SALT LAKE CITY–A bill that would divide the state into single-member districts for each congressional, state house, state senate and state school board district will be studied during during the interim before the 2017 Legislature.
Redistricting is a process in which new congressional and state legislative districts are drawn. Usually, this occurs every 10 year after the U. S. Census is completed. During the most recent redistricting process, some criticized Republican lawmakers for redrawing lines that eliminated Democratic House and Senate members.
Each individual state decides who gets to draw these district lines. In Utah, the line drawers are only the state legislators. However, Rep. Rebecca Chavez-Houck, D-Salt Lake City, hopes to change that. The representative proposed HB313, a bill that would establish the Advisory Redistricting Commission and would also enact provisions for the commission’s membership, function and duties.
“Back in 2009, I actually ran very similar legislation that proposed the establishment of an Advisory Redistricting Commission. At that time, there were concerns from the legislature on a couple of main grounds,” Chavez-Houck said. “This bill proposes that the Commission provide counsel to and provide to the legislature for all of the redistricting that the legislature is responsible for.”
Last year, the U.S. Supreme Court issued a ruling in the case of the Arizona State Legislature vs. the Arizona Independent Redistricting Commission. The court ruled in favor of the Commission and upheld the right of the people to create redistricting organizations. Rep. Chavez-Houck used this example to demonstrate how surrounding states have already passed similar legislation.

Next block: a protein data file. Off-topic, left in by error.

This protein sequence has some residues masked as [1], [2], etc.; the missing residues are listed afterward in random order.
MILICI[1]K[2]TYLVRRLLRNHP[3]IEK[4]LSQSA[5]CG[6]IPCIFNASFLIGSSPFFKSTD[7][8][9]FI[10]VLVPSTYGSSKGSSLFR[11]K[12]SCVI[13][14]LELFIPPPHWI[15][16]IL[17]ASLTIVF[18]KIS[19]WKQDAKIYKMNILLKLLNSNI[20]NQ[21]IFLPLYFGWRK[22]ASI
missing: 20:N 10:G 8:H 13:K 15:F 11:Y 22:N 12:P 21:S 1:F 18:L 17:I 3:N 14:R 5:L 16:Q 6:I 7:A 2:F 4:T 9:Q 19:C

In 2012, Tim Chambless, a University of Utah professor and the Chair of the Salt Lake City Redistricting Commission, worked weekly to design three proposed plans that would divide the city’s population into six equally populated districts.
“After the election of 2010, Salt Lake Council decided to create aniIndependent Non-Partisan Advisory Council. In 2011, we submitted our plans and with a small modification, the plan was approved,” Chambless said. “During the process and subsequently, we haven’t heard any criticism that the plan was somehow partisan but rather as objective as we could be. Here we are now, looking forward to trying to improve this process.”
The proposal affects statewide political power. Ultimately, redistricting determines which party controls the state and local government. Some legislatures, such as Rep. Merrill Nelson, R-Grantsville, think the bill will restore public confidence.
“I think we all sense a pretty deep level of public mistrust and dissatisfaction in the redistricting process. We see voting levels dropping off and we see a lot of apathy. Something like this would go a long way in restoring the public confidence in the process,” Nelson said.
Nelson, a strong proponent of the bill, went on to argue that legislators are not giving up their power by supporting this bill but rather receiving more opinions and ideas.
“This is merely an Advisory Council, so we do not relinquish our authority, but we seek input from others who have insight and experience and who can guide us. For every legislator here, for all 104 of us, there are hundreds of good people right behind us in every district that could do the job just as well as we can,” Rep. Nelson said. “If one of us leaves, it is not the end of the world for us, or the state. Legislative lines should not be drawn with incumbency in mind. No one owns a seat, these are public seats, and we represent the public. We can strengthen the process by seeking advice.”
However, not all legislators saw benefits in the bill. Rep. Fred C. Cox, R-West Valley City, spoke against passing the bill.
“I believe that many of the maps that were presented by the redistricting committee ignored where incumbents were and ignored and partisan makeup. I don’t know that any of us that are as non-partisan as we would like to be. I’m not sure that another outside committee will solve the situation that I saw in 2011,” Cox said.
Rep. Patrice M. Arent, D-Salt Lake City, made the motion to send the bill the the House Rules Committee where it would be recommended for interim study.
“This is a complicated issue that I think we are not in a rush to do since we are not redrawing lines next year,” Arent said. “I would like to see all of us have a stake and make sure that we come together during the interim period.”
The next United States Census will be in 2020 with the redrawing of districts following soon after.